Interview: Danny Fields

BIMM London Journalism students were out in force at the recent Liverpool Sound City. One of the event’s special guests was Danny Fields, a music manager, publicist and author, Fields has worked with artists including Iggy and the Stooges, the Velvet Underground, The Ramones and many more. BIMM’s own Noa Lou Enderli asked him a few questions…

Who have you seen so far, and who’s been your highlight?

John Cale’s show last night. He performed the [Velvet Underground’s] banana album. Musically, it is certainly one of the most important things in my life.

As a writer, how did you approach festivals when you had to cover everything taking place?

I never did that, I don’t know what I would’ve done. And it’s very hard to write about music; we’re not truly listening to it. We can only compare and refer it to what exists, what we know and like. As a journalist, pay attention to the assignment; it puts you in a different frame of mind. Professionalism is to know what’s wanted of you. It’s all about who is asking you to write. It’s about how you transcribe what you feel, see, experience and hear. The better you get at it, the more you can be as different as you are. Everyone starts by being squeezed in.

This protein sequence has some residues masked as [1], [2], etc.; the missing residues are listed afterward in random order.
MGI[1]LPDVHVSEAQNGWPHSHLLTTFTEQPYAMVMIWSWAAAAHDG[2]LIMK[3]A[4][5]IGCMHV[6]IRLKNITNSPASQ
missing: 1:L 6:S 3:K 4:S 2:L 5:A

Do you think it’s because you appreciate the music too much that you don’t want to jump from one thing to another?

Yes, that’s one thing. I like music in a club, it’s the way I discovered False Heads [Danny’s new protégés.] When people can play in front of an audience of three and give it power, it won’t be a problem for an audience of 300.

Do you get sick of answering questions about the bands you worked with?
No, because they all deserve the best. They worked hard and they left a golden spirit behind, they deserve it. A genius is a genius, a star is a star. 

Do you miss the impact/revolution that you experienced, and do you think there is still a place for one today?
Yes, there is! The hundreds of people here are part of it. It’s gradual and always goes up. I hope we’re at the edge of a new revolution. 

What do you think is the new musical revolution?
I don’t know if there is one. I love one band at a time, one singer at a time and one songwriter at time. I don’t think it’s a movement, it’s a mystery. 

Words by Noa Lou Enderli

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